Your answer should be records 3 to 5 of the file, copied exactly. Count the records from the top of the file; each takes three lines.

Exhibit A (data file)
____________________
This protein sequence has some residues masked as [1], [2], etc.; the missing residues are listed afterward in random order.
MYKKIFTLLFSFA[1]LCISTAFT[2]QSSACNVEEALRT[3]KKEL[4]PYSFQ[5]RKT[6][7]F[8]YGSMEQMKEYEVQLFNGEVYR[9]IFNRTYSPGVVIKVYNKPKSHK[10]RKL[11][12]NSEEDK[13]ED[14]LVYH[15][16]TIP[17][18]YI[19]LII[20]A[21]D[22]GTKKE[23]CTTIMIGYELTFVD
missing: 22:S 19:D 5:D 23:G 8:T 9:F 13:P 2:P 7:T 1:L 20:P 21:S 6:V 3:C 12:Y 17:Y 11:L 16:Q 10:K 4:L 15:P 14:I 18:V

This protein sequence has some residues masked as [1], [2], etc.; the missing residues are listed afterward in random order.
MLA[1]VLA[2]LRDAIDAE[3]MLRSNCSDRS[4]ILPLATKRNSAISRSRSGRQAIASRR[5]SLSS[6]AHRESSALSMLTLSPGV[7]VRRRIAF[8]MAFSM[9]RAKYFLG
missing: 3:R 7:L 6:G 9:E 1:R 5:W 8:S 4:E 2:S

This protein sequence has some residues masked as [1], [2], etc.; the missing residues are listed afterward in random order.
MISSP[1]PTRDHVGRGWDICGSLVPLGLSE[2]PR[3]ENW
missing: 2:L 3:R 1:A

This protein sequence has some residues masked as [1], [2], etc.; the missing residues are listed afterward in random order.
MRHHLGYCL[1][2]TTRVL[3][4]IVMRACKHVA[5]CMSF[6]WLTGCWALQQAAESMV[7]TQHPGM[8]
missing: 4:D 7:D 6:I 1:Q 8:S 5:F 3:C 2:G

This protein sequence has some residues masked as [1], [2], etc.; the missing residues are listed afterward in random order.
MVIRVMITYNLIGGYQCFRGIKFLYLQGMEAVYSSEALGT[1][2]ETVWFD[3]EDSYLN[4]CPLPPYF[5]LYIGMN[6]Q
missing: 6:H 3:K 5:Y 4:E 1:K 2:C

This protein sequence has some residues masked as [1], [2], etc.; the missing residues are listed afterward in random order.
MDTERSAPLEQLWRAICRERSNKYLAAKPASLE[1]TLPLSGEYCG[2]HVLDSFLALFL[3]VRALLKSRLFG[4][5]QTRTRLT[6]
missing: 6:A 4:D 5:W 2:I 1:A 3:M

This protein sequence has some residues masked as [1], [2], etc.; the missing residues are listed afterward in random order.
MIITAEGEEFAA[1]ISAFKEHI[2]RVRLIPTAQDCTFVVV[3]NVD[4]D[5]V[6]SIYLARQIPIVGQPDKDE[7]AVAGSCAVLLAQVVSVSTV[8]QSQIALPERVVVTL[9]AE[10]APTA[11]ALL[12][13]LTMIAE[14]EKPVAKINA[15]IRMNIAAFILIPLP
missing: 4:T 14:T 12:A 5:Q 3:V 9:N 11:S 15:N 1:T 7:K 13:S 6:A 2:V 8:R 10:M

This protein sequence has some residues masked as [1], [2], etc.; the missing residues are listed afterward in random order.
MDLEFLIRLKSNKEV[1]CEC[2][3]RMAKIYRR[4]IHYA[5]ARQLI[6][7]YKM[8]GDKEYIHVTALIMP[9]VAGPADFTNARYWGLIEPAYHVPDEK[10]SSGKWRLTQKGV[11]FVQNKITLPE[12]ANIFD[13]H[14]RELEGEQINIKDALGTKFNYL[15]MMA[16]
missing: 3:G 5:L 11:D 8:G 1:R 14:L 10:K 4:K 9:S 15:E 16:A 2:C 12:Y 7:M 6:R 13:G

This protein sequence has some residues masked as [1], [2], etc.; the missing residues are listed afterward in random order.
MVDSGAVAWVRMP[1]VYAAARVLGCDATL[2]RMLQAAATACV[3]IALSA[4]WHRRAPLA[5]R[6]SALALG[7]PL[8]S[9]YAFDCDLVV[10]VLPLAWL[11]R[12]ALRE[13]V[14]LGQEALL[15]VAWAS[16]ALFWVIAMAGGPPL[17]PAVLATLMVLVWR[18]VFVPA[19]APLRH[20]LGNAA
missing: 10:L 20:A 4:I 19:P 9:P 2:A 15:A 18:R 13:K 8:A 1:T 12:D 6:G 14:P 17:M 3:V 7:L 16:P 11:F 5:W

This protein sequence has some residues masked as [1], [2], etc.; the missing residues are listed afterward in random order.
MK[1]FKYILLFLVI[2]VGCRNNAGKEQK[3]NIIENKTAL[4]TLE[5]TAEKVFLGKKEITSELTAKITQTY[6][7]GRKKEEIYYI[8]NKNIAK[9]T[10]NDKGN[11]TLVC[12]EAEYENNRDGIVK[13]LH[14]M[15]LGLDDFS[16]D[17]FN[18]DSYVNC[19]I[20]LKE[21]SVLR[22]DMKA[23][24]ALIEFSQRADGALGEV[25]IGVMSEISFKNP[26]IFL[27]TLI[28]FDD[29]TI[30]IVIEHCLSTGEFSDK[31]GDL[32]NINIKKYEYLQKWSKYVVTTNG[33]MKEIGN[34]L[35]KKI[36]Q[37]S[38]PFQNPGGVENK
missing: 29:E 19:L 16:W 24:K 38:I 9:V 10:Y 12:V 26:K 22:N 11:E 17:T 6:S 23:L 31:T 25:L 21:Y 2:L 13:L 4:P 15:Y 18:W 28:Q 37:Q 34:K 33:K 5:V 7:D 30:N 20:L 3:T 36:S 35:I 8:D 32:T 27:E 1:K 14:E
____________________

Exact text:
This protein sequence has some residues masked as [1], [2], etc.; the missing residues are listed afterward in random order.
MISSP[1]PTRDHVGRGWDICGSLVPLGLSE[2]PR[3]ENW
missing: 2:L 3:R 1:A

This protein sequence has some residues masked as [1], [2], etc.; the missing residues are listed afterward in random order.
MRHHLGYCL[1][2]TTRVL[3][4]IVMRACKHVA[5]CMSF[6]WLTGCWALQQAAESMV[7]TQHPGM[8]
missing: 4:D 7:D 6:I 1:Q 8:S 5:F 3:C 2:G

This protein sequence has some residues masked as [1], [2], etc.; the missing residues are listed afterward in random order.
MVIRVMITYNLIGGYQCFRGIKFLYLQGMEAVYSSEALGT[1][2]ETVWFD[3]EDSYLN[4]CPLPPYF[5]LYIGMN[6]Q
missing: 6:H 3:K 5:Y 4:E 1:K 2:C